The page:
'Climate change will not be on the agenda' of next G-7, White House says

While scientists continue to warn that climate change poses an existential threat to the planet, President Trump won’t be talking about it at next year’s G-7 summit at one of his Florida golf resorts.

“Climate change will not be on the agenda,” acting chief of staff Mick Mulvaney told reporters gathered in the White House briefing room Thursday, without elaborating.

Mulvaney announced that the G-7 meetings would be held on June 10 and 11 at the Trump National Doral Golf Club, just west of Miami, an area threatened by sea level rise brought on by climate change.

With its low elevations and porous limestone bedrock, South Florida is particularly vulnerable to sea level rise. Despite warnings from the scientific community, developers including Trump have continued to invest in property that could be underwater before long.

“Just using the U.S. government projections, we could be at 11 to over 13 feet [of sea level rise] by the end of century,” Harold Wanless, director of the University of Miami’s geological sciences department and a leading expert on sea level rise, told Yahoo News. “There’s only 3 percent of Miami-Dade County that’s greater than 12 feet above sea level.”

Trump has labeled climate change a “hoax” concocted by the Chinese government in an attempt to ruin the U.S. economy, but not all members of the Republican Party agree. For the first time in a decade, Florida’s state Senate held a meeting this week to discuss the impacts of climate change, the Miami Herald reported.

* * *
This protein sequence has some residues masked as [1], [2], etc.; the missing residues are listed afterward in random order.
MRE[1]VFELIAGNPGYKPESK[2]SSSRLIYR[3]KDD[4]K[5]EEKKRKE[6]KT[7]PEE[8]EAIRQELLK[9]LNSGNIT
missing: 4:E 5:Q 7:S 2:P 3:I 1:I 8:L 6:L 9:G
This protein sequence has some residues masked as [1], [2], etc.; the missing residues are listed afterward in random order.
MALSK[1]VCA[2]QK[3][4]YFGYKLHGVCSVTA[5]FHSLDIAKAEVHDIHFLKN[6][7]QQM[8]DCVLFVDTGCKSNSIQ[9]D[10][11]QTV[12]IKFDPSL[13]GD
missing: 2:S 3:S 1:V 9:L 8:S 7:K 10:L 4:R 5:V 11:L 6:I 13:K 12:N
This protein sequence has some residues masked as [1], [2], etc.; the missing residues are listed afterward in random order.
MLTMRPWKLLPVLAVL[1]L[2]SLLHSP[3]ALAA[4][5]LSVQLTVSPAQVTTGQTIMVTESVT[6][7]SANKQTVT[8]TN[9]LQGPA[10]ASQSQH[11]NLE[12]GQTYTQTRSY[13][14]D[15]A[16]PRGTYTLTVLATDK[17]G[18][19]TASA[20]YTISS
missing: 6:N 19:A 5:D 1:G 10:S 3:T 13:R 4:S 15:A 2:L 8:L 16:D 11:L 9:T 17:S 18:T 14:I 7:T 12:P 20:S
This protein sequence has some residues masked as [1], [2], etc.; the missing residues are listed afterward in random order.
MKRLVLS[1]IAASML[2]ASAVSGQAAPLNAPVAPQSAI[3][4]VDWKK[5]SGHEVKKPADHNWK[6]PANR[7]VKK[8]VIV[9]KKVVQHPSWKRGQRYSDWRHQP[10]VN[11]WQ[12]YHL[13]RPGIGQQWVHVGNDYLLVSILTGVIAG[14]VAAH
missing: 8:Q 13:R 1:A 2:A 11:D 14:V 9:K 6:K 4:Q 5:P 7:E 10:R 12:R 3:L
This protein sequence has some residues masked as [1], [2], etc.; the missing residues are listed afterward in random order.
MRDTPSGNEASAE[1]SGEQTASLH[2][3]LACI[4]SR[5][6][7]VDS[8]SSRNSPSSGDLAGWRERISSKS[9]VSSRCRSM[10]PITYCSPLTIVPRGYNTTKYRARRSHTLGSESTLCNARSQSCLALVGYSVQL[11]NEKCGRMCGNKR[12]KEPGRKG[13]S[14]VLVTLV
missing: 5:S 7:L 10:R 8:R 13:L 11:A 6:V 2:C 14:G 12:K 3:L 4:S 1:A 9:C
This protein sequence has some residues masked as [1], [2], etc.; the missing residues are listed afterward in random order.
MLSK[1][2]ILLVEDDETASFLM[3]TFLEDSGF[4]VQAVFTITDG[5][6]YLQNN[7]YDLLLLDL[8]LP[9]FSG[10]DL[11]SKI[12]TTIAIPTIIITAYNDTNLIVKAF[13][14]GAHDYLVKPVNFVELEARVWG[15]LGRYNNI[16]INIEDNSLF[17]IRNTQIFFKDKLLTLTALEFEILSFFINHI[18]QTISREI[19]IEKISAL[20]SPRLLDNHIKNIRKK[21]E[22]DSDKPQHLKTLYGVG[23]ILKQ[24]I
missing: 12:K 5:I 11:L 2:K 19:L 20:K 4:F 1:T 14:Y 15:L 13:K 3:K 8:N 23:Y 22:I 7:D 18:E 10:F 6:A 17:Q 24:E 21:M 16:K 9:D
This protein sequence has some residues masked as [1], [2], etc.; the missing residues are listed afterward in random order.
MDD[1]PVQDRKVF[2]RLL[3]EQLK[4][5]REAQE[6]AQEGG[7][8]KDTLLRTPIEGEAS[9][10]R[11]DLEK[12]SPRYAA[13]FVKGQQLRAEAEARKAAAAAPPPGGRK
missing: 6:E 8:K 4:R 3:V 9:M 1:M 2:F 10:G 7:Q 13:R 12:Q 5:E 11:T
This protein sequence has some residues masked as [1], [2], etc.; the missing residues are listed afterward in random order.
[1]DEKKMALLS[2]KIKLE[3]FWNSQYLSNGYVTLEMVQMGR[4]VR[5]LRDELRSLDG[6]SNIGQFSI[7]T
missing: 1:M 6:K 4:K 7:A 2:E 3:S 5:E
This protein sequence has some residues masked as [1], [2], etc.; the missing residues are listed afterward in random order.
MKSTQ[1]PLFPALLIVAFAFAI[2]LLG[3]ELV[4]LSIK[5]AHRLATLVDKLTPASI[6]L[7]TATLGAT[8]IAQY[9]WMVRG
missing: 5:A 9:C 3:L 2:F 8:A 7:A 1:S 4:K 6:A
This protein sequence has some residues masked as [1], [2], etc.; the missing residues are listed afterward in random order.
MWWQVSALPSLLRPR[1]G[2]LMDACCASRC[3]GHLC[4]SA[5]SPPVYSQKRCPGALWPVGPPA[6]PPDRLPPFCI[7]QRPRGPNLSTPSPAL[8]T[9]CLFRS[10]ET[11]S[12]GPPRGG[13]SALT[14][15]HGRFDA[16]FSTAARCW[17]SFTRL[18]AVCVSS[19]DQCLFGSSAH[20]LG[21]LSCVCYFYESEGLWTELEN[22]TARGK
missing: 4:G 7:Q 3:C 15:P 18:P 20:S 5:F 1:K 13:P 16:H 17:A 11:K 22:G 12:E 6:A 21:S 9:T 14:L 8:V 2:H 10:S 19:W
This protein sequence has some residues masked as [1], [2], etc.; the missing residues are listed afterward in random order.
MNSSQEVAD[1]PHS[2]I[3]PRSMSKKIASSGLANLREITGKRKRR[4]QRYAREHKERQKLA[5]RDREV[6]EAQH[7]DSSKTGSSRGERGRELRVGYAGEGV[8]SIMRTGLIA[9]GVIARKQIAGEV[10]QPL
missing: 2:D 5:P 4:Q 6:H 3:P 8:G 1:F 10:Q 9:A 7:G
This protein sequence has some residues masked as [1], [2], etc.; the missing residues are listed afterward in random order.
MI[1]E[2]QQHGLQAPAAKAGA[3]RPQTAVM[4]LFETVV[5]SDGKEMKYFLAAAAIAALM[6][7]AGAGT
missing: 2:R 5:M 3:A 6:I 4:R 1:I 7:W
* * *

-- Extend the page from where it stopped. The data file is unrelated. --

President Donald Trump speaks about Turkey as he arrives at Naval Air Station Joint Reserve Base on Thursday, Oct. 17, 2019. (AP Photo/Andrew Harnik)
AP Photo/Andrew Harnik

“There’s a younger generation of conservatives in this state that aren’t as much in denial,” Republican Sen. Tom Lee, who chairs the Committee on Infrastructure and Security, told the Herald.

Young climate activists like Sweden’s Greta Thunberg have mobilized students around the world to hold school strikes to protest inaction from world leaders on what they see as a crisis.

“Something must have changed in the debate that so many young people are speaking up and so many young people are being targeted,” Thunberg told Yahoo News in response to the mockery her movement has received from leaders like Trump and Russian President Vladimir Putin. “They can sense that we are making an impact. They obviously don’t want that. So they are using several methods to mock and hate.”

While Trump continues to deny the threat that climate change poses to his own properties and the world at large, the Federal Reserve Bank of San Francisco released a report Thursday on the financial risks that global warming poses. It found that properties like Doral that are likely to be underwater in the coming years are already selling for 15 percent less than those where flooding is not a threat. Even more jarring, the report warned that climate change poses a “threat to the availability of the 30-year mortgage in various vulnerable and highly exposed areas.”

Thanks to the continued buildup of carbon dioxide in the atmosphere due primarily to the use of fossil fuels, the rate at which the polar icecaps are melting continues to exceed previous estimates. As of Aug. 1 of this year, for instance, Greenland had lost a record 12.5 billion tons of ice. This year is on pace to become the second warmest on record, and all of the top 10 hottest years on record — with the exception of 1998 — have occurred since 2005.


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